Tell my mom. This is my daughter’s new favorite phrase. It’s a beautifully constructed sentence, especially for a child labeled as “non verbal” and effortlessly shares her overwhelming pride in her achievements.
She tells her speech therapist to tell my mom about the letter P sound she made this morning.
She tells her occupational therapist to tell my mom about the snowman she made out of rice.
She tells the cashier at Shop Rite to tell my mom that she thinks our groceries should only cost five dollars.
She tells me, her mom, to tell my mom after she eats her dinner, brushes her teeth, finds her shoes, or puts her on coat. Tell my mom. And I do, every time. And she smiles proudly.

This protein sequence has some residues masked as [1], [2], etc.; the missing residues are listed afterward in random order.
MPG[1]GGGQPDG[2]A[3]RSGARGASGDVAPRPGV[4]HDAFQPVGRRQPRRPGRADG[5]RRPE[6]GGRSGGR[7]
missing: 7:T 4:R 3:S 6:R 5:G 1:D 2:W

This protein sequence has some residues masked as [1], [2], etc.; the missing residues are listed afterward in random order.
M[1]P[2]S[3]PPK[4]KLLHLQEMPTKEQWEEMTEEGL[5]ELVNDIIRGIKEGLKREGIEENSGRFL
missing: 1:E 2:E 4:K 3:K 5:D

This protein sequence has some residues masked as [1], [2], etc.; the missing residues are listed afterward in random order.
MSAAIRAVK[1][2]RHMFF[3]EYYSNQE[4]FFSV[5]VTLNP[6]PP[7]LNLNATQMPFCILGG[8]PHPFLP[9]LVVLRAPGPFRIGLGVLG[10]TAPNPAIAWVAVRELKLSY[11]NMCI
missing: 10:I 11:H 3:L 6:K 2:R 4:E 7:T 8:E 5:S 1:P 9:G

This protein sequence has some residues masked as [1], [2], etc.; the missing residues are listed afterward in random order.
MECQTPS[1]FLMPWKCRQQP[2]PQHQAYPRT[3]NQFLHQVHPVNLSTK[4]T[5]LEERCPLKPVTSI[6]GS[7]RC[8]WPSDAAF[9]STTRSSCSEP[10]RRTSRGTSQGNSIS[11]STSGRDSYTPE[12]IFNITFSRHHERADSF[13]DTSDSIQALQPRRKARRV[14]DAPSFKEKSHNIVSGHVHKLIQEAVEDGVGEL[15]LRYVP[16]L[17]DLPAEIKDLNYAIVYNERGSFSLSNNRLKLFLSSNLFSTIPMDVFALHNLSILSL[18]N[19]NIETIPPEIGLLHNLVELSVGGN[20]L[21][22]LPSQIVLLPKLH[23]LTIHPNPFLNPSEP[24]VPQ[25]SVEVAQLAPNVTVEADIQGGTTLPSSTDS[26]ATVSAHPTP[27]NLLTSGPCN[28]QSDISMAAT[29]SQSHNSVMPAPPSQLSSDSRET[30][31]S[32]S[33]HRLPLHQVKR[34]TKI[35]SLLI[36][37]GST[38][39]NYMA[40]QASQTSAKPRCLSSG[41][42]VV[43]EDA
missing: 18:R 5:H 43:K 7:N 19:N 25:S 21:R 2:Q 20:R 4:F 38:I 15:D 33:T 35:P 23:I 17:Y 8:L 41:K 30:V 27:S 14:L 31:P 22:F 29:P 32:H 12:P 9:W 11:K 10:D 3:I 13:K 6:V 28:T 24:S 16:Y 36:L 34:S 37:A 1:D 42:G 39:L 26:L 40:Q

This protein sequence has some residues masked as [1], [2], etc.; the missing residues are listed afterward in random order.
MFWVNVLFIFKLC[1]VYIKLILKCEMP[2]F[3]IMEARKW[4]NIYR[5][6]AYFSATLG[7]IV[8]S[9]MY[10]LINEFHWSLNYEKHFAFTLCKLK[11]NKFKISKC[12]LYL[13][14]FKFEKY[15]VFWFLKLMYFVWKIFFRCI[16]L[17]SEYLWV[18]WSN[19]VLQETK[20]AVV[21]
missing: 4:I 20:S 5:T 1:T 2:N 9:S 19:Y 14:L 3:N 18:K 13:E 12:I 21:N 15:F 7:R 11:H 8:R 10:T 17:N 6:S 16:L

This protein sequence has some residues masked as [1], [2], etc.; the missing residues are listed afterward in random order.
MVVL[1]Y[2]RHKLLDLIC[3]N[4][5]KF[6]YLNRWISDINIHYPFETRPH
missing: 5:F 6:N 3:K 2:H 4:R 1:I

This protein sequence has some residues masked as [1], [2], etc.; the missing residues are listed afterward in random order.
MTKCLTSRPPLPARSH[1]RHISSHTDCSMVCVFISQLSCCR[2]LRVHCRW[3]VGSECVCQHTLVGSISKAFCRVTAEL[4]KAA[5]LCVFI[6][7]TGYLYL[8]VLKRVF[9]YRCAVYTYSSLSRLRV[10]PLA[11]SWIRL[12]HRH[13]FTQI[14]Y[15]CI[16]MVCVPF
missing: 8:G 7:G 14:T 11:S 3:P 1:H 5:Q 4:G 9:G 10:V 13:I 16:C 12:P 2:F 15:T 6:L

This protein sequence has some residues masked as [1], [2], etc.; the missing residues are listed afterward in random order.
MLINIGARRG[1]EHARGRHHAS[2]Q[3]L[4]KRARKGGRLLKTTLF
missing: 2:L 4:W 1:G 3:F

So, I like to learn from my daughter and I recently realized there are some things that I should tell my mom.
You make delicious chicken soup that can feed a family of fifteen. You read through every word of my nine page typed note with instructions of how to properly put my children to bed when I was just going out to see a movie – which you insisted upon. You drive to another state most days of the month so I can take a nap. You clean out the diaper pails and restock the toilet paper when I can’t remember to. You call me every morning rain or shine to check in about my babies because I am still your baby. You know exactly what we need from Costco without the list – and don’t make me pay you back. You create games to help the kids eat breakfast. You become an advocate for your granddaughter. You listen to me when I’m nervous about the upcoming appointment. You remind me leaving the house alone is important. You babysit when I want to go on a date. You give me the shoes of your feet when I think they are cute. You build a gigantic hug around me. You always join the dance party. You remind me I am not in this alone.
Tell my mom –
Oh yea Dad, you’re great too.